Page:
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3 Tips for Easier Parenting

Parenting can be exhausting. Here are some rules of thumb.

Key points

  • Every child is different and every parent has different values but a few rules of thumb can make parenting easier.
  • Defaulting to moderate permissiveness rather than helicopter parenting is easier on parents and ultimately better for most kids.
  • Avoiding excessive materialism and giving bad behavior limited attention while praising good behavior can also help.
No author listed, CC0, Hippopx
Source: No author listed, CC0, Hippopx

Many parents find parenting exhausting. Here’s a composite example:

We’re always tired. We both work because that’s the only way we can afford a middle-class lifestyle, and besides, we enjoy working. Actually, working is easier than parenting. The kids are exhausting: getting them to come to dinner, arguing over what to wear, stopping fights, getting them to do homework, getting them in the car seat, soccer practice, ballet practice, and in the morning, they’re often jumping on our bed wanting attention. It never stops. And we have typical kids. Our neighbor has a special needs child and that parent is even more frazzled.

Every child is different and every parent has different values but the following rules of thumb, guiding principles, can make parenting easier.

Default to moderate freedom

Yes, extreme laissez-faire parenting is ill-advised, especially for a child who tends to have poor judgment. But generally, it’s wise to err toward more freedom and less helicoptering, allowing freedom to explore, make mistakes, and learn to rebound, whether from falling off a bike or suffering the consequences of not doing homework. Of course, it’s usually wise to encourage good friendships and discourage, if not prohibit, bad ones, and to nip such problems as drug abuse and eating disorders in the bud.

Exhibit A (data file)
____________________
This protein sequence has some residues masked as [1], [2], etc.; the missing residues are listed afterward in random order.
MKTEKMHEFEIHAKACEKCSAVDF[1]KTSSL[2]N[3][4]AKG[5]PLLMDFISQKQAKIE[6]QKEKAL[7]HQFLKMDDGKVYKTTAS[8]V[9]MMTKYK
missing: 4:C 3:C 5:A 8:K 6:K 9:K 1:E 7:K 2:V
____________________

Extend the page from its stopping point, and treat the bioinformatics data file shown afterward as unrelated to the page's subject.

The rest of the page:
Default to praising good behavior and modestly disparaging the bad

For example, the “terrible twos” are marked by temper tantrums. Those are the child's understandable but unacceptable efforts to establish agency and test the limits. The wise parent tries to muster the restraint to merely say things like, “That won’t work. You’re a big boy now, so you know it’s right to come to the dinner table.” Then ignore the child. That doesn’t reward the tantrum: The child doesn't get dinner until s/he comes to the table—s/he won’t starve. Also, by not arguing about it, you aren't giving the child the reward of attention.

Prevent excess materialism

I’ve seen parents and grandparents try to show love for their kids by buying them far more toys, clothes, etc. than is reasonable, including expensive brand names. That lays the foundation for a lifetime that's driven by materialism. Just as the dog owner who can’t resist overfeeding their begging pooch, thus creating an obese, unhealthy pet, the parent who often succumbs to “Please, I want those Nikes, I really do. Puhleeze?” is making a mistake. Giving in not only costs you money and effort to buy the stuff but encourages ever more such pleas and shallow values.

The takeaway

Again, one-size parenting doesn’t fit all. And being a parent is unavoidably difficult—it's among our most self-sacrificial acts. But those three rules of thumb can make parenting easier while actually benefiting the child. Sometimes, there actually is a free lunch.

I read this aloud on YouTube.